Why Michael Bloomberg says he's 'optimistic' about climate change

Former New York City Mayor Michael Bloomberg is coauthor of 'Climate of Hope,' a solution-oriented book about what individuals and governments can and should be doing about climate change.

Carolyn Kaster/AP/File
Former New York City Mayor Michael Bloomberg waves after speaking to delegates at the Democratic National Convention in Philadelphia on July 27, 2016.

In their new book Climate of Hope, former New York City Mayor Michael Bloomberg and former Sierra Club executive director Carl Pope write about climate change – and why they’re both ultimately optimistic about solutions. They discuss the challenges as well as opportunities for progress; zero in on issues involving coal, food systems, and urban planning; focus on solutions coming from cities and the private sector; and argue that climate-friendly decisions can also be good for the economy.

“Political and environmental leaders both tend to talk about climate change as a single massive problem, and one that only global governments can solve,” they write in the book’s preface. But, “the changing climate should be seen as a series of discrete, manageable problems that can be attacked from all angles. Each problem has a solution. And better still, each problem has a solution that can make our society healthier and our economy stronger.”

Here are excerpts from a recent Monitor interview with Mr. Bloomberg.

On why he’s emphasizing hope:

You should be depressed about the direction the planet is going, but we think there’s reason to be optimistic based on how some of the countries, companies, and individuals are reacting. It’s a bunch of individual problems, some relatively easy to solve, some intractable and you’ll never get it, and not everybody’s going to participate.

But what we forget is, if we stop polluting, the whole world benefits, so the fact that I don’t stop polluting doesn’t mean that your efforts are for naught.

On what actions are most meaningful:

There are a handful of players that have a big effect.

If the United States can close half – 250 roughly – of the 500 coal-fired power plants, we made an enormous difference. If we close a bunch more we can make an even bigger difference.

The fact that you personally didn’t do anything – I’d like you to do it, it would help, but the bottom line is, it’s the big guys you really have to worry about....

The public wants this done, meaning it wants us to address this issue. The public may not be willing to make some sacrifices, but they are buying more fuel-efficient cars, are changing to LED and compact fluorescent, they are painting their roofs white to reflect the sun....

And companies are doing a lot, not because they’re altruistic but because it’s in their interest. If you interview a young kid out of college, they want to know what you’re doing in the environment. Your customers want to know what you’re doing, your employees want to be proud to work for a company that’s pro-environment, and the big investors, the pension funds and endowments, they want to be socially responsible in investing.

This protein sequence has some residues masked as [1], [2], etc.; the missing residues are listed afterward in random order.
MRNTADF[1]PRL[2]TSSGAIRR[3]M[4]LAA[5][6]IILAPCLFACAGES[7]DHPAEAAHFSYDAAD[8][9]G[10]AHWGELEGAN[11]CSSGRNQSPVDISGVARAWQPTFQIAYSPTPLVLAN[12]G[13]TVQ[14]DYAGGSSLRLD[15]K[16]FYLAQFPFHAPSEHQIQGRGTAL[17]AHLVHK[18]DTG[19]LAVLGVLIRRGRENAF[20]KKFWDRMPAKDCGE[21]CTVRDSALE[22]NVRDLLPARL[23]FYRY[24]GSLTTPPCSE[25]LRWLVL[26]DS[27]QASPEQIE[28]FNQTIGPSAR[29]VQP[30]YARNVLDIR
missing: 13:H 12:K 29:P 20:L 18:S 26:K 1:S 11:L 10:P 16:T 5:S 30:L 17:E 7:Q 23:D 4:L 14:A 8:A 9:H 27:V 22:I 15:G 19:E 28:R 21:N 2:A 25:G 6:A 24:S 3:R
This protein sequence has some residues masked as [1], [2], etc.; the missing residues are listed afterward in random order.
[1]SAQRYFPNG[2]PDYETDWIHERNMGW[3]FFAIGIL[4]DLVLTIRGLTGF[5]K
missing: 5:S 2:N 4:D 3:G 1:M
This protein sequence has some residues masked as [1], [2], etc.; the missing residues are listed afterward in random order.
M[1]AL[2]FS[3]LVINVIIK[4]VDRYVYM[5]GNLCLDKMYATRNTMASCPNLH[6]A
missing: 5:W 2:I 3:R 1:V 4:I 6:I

It all adds up.

On the economics of climate-friendly policies:

Being environmentally friendly, not every time, but most times, is good for the bottom line. If you use less energy, you have to pay less for energy....

Wind and solar have gotten cheaper. [Recently], the Kentucky Mining Museum announced they were switching to renewables because it’s a lot cheaper than using coal.

On the impact of the US potentially backing out of its Paris agreement commitments:

It doesn’t matter if they reduce the commitments, because we’re going to make them anyway. We’re two-thirds of the way there already for the 2025 commitments. We’ve brought down greenhouse gases dramatically ... and the federal government has done nothing.... Obama put a few things in the end, which really don’t matter. It’s all been done at the local level, by local governments, or by public and private companies.

On what cities can do:

Every city is different. I can tell you what we did in New York. In most cities, 80 percent of pollution comes from transportation and 20 percent from buildings. In New York, because we use mass transit and walk, it’s 80 percent from buildings and 20 percent from transportation. What we did is, we tried to find ways to reduce the pollution from the buildings. We found 10,000 buildings produced the vast bulk of the greenhouse gases. We convinced almost 6,000 to take a two-year loan to convert from oil to natural gas and the payback was within two years and they went on to make a lot of money – in the meantime, helping the health of themselves, their families, and their tenants, as well as rest of the world. The [rest] were much harder to do and we ran out of time.... There’s a good example of a city doing something.

On what he wants people to take away from his book:

I think the word "hope".... We shouldn’t sit here and be complacent, but on the other hand, there’s no reason why you should just throw your hands up.... If you help and nobody else does, we’re at least going to live a little bit longer…. You’ve got to keep working. I’m optimistic. I don’t get depressed.

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